At its heart, Gorogoa is a puzzle game – but it’s unlike anything I’ve played before.
However, Gorogoa is a much more intricate and elaborate creation. It may not seem like it at first, with its basic framework of a two-by-two grid of square panels to shift around. But it’s what happens within them that’s the clever bit, revealing worlds within worlds.
A story underpins everything, although the narrative is vague. It seems to concern a boy on a quest to collect a set of mystical objects, to stop an angry monster that’s rampaging around his neighbourhood. But locating and accessing these objects is easier said than done.
In Gorogoa’s world, panels can be zoomed and scrolled, thereby becoming windows into surprisingly expansive spaces. Also, frames can often be removed from a panel, revealing further areas to explore, and then overlaid elsewhere. For example, you might place a staircase frame on another panel, to help the lad make his way to an otherwise inaccessible doorway.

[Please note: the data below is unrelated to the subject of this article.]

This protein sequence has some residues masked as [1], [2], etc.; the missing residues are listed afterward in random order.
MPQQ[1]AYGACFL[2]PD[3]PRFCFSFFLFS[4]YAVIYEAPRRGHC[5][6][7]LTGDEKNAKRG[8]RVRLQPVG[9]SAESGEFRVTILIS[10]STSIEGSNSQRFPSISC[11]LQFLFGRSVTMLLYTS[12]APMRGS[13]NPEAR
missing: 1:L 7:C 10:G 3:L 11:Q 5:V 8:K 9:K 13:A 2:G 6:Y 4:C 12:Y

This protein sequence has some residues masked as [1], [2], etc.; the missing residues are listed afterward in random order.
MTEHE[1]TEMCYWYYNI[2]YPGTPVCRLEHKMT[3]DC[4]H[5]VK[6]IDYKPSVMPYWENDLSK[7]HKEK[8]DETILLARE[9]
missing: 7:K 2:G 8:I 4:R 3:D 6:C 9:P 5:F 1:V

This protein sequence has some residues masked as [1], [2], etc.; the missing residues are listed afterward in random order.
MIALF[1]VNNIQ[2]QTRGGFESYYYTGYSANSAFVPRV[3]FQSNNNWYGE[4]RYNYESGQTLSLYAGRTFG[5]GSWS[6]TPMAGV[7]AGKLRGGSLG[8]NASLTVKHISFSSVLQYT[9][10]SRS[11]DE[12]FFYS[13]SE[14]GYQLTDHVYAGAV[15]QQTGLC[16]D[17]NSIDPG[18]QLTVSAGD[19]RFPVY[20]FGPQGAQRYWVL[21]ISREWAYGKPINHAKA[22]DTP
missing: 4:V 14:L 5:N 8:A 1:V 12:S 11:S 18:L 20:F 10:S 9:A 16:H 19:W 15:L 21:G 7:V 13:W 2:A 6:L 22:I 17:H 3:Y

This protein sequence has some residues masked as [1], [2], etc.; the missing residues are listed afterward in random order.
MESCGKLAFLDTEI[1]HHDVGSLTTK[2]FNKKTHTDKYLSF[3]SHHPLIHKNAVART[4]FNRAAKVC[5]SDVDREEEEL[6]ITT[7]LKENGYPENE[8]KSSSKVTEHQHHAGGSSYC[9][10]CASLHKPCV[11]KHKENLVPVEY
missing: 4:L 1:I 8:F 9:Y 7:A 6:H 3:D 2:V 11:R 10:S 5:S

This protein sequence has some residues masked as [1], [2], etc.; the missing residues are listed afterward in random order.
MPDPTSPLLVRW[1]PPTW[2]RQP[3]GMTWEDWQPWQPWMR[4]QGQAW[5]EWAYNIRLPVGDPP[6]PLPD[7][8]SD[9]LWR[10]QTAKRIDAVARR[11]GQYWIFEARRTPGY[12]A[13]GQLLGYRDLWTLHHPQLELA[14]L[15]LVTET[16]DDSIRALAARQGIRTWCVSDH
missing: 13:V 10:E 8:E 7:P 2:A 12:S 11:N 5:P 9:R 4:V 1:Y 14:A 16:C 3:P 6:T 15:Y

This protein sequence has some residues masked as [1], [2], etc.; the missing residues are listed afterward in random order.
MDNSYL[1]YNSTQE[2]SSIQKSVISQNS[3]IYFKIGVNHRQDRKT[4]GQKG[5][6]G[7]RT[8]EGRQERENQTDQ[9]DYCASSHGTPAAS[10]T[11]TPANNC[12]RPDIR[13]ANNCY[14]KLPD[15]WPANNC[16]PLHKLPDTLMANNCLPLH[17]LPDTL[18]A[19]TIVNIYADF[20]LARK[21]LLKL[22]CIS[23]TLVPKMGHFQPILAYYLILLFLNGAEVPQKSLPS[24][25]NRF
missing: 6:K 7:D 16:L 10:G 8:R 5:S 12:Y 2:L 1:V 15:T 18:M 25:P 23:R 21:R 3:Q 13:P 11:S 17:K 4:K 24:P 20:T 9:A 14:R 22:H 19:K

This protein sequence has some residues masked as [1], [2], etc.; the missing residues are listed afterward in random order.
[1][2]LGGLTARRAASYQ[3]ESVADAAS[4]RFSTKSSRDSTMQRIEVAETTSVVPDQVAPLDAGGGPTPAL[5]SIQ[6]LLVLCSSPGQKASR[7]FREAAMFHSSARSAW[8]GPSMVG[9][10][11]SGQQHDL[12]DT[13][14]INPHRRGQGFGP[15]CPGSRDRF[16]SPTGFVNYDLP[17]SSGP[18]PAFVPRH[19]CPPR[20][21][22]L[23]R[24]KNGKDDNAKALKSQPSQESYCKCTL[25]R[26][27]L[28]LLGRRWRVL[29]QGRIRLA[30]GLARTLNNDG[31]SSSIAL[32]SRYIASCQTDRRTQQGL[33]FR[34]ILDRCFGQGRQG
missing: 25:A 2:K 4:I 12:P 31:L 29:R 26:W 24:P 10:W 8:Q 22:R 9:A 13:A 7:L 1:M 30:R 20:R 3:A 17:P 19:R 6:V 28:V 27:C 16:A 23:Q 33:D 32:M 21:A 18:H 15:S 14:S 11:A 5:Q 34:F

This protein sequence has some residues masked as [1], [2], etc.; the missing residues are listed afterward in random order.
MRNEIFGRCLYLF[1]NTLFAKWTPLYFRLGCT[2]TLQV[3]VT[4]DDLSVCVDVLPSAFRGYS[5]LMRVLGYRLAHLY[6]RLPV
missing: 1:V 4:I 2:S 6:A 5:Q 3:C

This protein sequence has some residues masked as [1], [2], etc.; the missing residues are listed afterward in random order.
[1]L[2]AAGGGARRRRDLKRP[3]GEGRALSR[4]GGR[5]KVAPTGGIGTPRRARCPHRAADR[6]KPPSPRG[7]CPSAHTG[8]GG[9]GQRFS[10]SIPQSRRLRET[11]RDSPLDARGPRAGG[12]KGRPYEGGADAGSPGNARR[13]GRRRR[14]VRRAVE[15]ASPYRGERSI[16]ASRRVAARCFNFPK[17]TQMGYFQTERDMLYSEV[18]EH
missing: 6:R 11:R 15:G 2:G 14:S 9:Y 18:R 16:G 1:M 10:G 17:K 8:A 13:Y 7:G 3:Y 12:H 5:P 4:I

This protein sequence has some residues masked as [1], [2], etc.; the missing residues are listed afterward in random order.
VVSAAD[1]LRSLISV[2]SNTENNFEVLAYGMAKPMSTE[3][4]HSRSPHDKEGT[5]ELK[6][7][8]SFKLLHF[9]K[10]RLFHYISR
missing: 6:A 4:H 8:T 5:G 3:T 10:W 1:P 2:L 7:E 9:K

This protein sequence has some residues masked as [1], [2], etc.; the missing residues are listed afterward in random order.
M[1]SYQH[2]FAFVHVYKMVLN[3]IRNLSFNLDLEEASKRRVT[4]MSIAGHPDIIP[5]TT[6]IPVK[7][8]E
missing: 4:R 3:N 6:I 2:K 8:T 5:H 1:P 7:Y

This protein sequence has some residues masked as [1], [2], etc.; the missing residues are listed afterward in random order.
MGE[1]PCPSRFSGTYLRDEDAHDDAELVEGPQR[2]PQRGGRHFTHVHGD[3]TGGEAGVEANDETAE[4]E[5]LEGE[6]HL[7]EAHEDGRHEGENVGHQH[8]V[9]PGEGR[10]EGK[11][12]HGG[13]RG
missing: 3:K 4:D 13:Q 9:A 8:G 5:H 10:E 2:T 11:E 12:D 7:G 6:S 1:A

This kind of logic is the heart of Gorogoa, and although the solutions to the various puzzles and roadblocks are initially fairly obvious, they don’t stay that way for long. By the game’s third act (of six), muscles are flexed and Gorogoa proceeds to gleefully beat your brains in. Frequently, your visual perception is upended, and you rapidly discover your ability (or lack thereof) to spot patterns.
A cog in the machine
Cracking any puzzle in Gorogoa is satisfying, though, whether you merely zoom a panel and carefully align it to another, thereby creating a new path, or overlay a decorative element on a staircase, which suddenly springs to life as a cog in a temporary machine. The sense of discovery is immense.
One particularly memorable – and devious – test tasks you with breaking a glass cage. Success requires panel movement, zooming, and alignment – all within strict time limits. You feel like a genius when you suss out the precise sequence.
Only occasionally does Gorogoa’s pull diminish, during its more obtuse moments. Late on, you can become lost in the game’s many moving parts, going round in circles when the way forwards is far from clear. Mostly, though, what you get is a few hours of deeply rewarding, frequently surprising puzzling, perfectly suited to touchscreen play.